By David Minsky
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By Bill Wisser
By Laine Doss
By Bill Wisser
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Since its inception on Brickell Key in 2001, Azul has been a gastronomic gem glimmering alongside the exquisite Mandarin Oriental Hotel. Miami native Michelle Bernstein helmed the Mandarin's signature dining establishment from the start (the underrated Café Sambal is located downstairs), and though she had held executive positions at Red Fish Grill, Tantra, and the Strand, it was at Azul that Ms. Bernstein's rising-star status matured into an undisputed reputation as one of South Florida's top chefs. Azul's fortunes soared along with Bernstein's, so six months ago, when she announced her intention to move to a position at Hotel Fiesta in Cancún, Mandarin management immediately began seeking a successor. Winner of the new-rising-star-chef search was Clay Conley, who molded his skills as executive chef and culinary director at Todd English's Olives restaurant. He started at the hotel January 15.
Azul's elegantly appointed 120-seat dining room looks the same as it did four years ago. The restaurant's entrance is unique in its ability to engage the diner immediately with a side view of the voluminous white marble kitchen and the kinetic cacophony of cooking action within. The dining area, with rosewood floors and champagne-color chairs, is bookended by the open kitchen in front and floor-to-ceiling windows in back, and broken up visually by vertical posts posited throughout. A bright bay view beckons during lunch, while at night the sheets of black glass reflect the interior's warm glow.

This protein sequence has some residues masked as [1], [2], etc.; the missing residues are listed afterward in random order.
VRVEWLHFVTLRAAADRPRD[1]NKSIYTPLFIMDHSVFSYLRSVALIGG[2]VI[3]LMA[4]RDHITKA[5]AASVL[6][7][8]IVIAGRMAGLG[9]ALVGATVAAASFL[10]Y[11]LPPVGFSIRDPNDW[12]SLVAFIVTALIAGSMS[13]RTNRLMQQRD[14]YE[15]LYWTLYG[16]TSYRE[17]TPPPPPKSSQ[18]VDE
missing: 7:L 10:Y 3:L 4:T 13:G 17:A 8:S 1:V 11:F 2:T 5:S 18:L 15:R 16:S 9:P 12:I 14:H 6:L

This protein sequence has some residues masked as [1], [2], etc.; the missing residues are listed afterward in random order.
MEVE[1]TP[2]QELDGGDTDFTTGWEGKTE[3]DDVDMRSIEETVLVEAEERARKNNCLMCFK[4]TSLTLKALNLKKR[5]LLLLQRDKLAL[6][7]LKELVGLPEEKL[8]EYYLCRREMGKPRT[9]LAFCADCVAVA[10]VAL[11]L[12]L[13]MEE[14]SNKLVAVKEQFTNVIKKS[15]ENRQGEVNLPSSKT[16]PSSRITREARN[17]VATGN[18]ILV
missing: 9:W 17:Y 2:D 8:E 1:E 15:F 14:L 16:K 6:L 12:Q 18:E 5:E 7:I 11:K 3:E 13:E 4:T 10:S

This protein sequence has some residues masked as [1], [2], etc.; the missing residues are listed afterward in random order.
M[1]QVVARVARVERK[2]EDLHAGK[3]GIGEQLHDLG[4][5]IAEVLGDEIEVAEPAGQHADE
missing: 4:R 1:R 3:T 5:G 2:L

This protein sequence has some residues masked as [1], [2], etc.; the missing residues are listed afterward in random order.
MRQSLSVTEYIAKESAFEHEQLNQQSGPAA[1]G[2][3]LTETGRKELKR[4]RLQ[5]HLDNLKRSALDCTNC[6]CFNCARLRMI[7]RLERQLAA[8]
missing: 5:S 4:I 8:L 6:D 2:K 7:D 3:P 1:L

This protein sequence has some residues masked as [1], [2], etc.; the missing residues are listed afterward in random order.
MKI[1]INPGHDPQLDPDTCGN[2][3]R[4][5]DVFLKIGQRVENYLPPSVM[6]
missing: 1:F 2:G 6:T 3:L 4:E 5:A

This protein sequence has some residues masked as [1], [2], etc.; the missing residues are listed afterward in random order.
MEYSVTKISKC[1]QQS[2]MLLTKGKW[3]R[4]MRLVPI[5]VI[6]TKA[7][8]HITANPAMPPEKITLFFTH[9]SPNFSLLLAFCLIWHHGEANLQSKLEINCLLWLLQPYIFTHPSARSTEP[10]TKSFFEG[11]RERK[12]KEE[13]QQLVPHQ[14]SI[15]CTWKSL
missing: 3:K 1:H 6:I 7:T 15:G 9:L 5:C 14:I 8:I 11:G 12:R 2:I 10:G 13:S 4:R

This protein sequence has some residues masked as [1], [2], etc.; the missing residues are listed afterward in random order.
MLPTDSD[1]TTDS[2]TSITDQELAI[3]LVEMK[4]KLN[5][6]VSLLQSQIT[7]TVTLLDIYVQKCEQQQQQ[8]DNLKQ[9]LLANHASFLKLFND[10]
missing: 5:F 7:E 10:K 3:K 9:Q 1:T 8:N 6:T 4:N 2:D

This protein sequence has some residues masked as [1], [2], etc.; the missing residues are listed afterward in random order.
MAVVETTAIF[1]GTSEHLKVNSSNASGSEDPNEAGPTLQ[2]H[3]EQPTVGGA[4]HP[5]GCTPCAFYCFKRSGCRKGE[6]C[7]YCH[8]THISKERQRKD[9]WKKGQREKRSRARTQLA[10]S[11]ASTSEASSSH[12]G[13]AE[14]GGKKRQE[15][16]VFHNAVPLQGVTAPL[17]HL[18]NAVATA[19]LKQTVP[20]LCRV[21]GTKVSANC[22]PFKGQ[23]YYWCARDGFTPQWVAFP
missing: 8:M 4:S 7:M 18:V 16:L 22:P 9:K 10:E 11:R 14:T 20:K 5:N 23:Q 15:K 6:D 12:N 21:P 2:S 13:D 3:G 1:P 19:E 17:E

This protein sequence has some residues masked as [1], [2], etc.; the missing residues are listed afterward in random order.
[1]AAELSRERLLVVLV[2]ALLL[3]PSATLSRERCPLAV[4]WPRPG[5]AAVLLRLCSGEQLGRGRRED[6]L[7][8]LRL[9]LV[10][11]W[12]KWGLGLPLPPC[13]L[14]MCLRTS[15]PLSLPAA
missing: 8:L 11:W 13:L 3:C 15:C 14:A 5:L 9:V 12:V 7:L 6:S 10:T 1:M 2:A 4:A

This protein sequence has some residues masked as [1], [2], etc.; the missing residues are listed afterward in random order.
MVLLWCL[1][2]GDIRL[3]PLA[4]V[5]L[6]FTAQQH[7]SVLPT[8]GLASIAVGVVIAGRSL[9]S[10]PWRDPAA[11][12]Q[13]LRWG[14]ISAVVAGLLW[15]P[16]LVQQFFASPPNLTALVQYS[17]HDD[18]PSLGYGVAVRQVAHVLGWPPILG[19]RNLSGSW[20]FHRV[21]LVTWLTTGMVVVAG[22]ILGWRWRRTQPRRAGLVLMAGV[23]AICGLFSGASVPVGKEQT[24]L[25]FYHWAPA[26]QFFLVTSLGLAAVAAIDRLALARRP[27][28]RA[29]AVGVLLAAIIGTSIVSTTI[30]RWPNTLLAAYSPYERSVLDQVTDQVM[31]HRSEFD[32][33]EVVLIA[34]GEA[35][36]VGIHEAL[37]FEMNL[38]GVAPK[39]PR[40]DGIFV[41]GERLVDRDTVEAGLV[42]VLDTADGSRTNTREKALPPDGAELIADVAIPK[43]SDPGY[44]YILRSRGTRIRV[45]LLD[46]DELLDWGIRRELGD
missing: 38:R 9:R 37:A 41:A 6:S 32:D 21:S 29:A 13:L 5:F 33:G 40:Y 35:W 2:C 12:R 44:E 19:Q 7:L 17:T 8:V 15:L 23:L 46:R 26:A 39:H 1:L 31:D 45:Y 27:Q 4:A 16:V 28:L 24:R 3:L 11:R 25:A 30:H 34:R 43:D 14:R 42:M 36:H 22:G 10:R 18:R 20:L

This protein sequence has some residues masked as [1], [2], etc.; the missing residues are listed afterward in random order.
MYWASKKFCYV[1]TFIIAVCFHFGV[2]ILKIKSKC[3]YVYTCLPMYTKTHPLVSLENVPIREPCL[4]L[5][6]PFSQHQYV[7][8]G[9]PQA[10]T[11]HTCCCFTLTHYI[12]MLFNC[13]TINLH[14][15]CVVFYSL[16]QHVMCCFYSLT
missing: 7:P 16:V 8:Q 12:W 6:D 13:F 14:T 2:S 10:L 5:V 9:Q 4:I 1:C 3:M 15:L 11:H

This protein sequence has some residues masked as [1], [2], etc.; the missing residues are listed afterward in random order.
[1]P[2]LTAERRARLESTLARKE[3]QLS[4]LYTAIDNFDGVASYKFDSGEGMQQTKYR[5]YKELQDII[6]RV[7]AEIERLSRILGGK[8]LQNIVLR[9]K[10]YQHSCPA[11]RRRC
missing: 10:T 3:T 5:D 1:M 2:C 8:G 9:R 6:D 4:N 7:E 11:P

I'm not sure man or woman could live on bread and wine alone, but at Azul it would be a pleasure trying. A server comes by with a large rectangular basket neatly filled with crusty sourdough rolls and thick-cut slices of exceptional raisin-nut pumpernickel and whole-wheat breads. Might as well save the busy guy a few extra trips by requesting one of each at the start.
500 Brickell Key Dr.
Miami, FL 33131
Region: Central Dade
You can't very well ask the same of sommelier Richard Hales, unless you want some 700 bottles to appear. The wine program is one of the very best, an award-winning mix of classic vintages, current releases, and touted boutique wineries. Hales approaches every table and graciously offers guidance. The waitstaff is well trained in handling wines, too, and overall are an efficient group, but you're not going to receive the polish, precision, and panache of five-star service -- and if you do, it may not seem like it because of the staff's worn, unstarched denim shirt-and-tie attire, which is more befitting a trattoria.